I believe I speak for many when I say that arriving at Sussex was a surreal and daunting experience. I’d been here before for an open day, but I still couldn’t believe how some people looked so quintessentially like students. Since then my time at Uni has been based around participation in an enormous communal ritual, that same set of questions you know so well by now. “What’s your name?”, “What are you studying?” and “Where are you staying?”. It’s a shame those questions are such massive University clichés, they pop up at the start of every conversation. As a matter of fact I usually ask for names twice.
Freshers’ week is, if nothing else, about mingling. Getting to know your flatmates, saying hi to the neighbours, and finding people on the same course. A trick I came up with was to bring a packet of biscuits with me and offer them to people in the block; but I learnt quickly that the entire Sussex populous thought the same thing, and had all brought better biscuits than me.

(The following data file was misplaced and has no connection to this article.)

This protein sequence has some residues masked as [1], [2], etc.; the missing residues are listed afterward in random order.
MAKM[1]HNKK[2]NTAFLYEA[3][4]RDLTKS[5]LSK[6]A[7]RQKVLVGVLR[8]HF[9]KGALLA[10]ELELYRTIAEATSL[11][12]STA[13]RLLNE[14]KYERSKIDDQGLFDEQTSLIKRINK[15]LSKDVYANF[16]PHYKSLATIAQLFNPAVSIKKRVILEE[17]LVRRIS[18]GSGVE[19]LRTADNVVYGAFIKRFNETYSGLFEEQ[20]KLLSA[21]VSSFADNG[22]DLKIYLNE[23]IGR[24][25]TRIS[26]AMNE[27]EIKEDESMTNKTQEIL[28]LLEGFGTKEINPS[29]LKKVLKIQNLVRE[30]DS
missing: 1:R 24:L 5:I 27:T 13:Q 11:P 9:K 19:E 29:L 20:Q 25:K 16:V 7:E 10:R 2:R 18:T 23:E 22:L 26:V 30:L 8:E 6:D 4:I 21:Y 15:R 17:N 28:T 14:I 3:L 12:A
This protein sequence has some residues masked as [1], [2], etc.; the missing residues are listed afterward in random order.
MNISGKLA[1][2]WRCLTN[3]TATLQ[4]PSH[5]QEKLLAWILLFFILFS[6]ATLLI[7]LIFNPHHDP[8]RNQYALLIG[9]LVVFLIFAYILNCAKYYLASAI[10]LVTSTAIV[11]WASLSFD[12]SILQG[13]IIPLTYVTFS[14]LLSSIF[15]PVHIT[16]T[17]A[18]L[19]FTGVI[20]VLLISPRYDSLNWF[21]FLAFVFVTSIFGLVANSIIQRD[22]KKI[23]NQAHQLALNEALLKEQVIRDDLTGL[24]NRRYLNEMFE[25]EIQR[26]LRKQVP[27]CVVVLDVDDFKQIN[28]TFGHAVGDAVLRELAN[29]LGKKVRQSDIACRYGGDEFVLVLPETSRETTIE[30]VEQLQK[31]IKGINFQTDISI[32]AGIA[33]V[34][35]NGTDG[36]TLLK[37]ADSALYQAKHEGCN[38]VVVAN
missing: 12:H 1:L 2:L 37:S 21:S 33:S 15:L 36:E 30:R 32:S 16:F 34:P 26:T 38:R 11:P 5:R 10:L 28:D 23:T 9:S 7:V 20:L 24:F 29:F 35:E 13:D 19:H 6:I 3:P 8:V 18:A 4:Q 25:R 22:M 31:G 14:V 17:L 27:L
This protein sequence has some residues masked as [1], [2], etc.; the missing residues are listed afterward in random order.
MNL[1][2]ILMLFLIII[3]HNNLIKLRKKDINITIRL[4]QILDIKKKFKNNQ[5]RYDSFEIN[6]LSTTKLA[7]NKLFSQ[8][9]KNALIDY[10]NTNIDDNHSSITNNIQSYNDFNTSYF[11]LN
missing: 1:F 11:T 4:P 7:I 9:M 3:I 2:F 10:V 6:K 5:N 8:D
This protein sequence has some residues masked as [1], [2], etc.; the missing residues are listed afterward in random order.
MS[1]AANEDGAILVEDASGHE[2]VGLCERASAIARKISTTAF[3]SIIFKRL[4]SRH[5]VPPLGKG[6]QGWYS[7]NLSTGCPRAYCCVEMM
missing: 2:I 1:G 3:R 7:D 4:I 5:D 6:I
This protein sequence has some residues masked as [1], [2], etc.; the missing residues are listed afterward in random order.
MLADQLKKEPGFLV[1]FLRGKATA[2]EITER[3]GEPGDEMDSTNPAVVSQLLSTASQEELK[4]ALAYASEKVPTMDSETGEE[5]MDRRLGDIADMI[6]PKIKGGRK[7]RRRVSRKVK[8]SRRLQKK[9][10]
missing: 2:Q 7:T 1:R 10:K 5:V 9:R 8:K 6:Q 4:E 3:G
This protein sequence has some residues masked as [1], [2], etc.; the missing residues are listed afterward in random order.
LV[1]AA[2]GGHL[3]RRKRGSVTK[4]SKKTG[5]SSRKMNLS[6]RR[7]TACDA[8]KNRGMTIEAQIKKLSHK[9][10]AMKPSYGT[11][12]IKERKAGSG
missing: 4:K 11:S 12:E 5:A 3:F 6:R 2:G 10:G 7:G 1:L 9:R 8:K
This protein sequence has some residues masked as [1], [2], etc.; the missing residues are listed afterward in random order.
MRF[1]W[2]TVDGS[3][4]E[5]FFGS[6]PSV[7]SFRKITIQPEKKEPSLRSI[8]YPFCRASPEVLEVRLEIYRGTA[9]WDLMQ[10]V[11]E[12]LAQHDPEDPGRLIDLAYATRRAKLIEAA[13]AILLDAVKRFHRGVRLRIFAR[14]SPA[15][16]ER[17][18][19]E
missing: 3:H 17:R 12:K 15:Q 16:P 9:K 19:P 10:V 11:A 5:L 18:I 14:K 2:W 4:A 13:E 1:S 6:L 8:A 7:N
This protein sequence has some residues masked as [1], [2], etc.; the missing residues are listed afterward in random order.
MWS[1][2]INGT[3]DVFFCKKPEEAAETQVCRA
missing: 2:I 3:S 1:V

After all the greetings and unpacking, Saturday concluded itself with an evening of leisure at the East Slope bar; which consists almost entirely of a Queue. A fair portion of the night was spent discussing what Vodka & “Splash” was – the truth turned out to be a lot less interesting than our speculative fictions. That night, I also found out that ordering a round of drinks and apologizing for the complexity of the order makes you a “legend”.
Other than “keep meeting new people” and “try new things”, My advice to all Freshers is this: talk to your flatmates! At the time of writing my flat contains no less than three loaves of bread, and very little other food. Sorting out a system for shopping, cooking and cleaning will save you from a year of domestic headache. Another important tip: wake up in the afternoon. You’ll find there isn’t much to do in the morning and you’ll end up tired and yawning while the night is still young.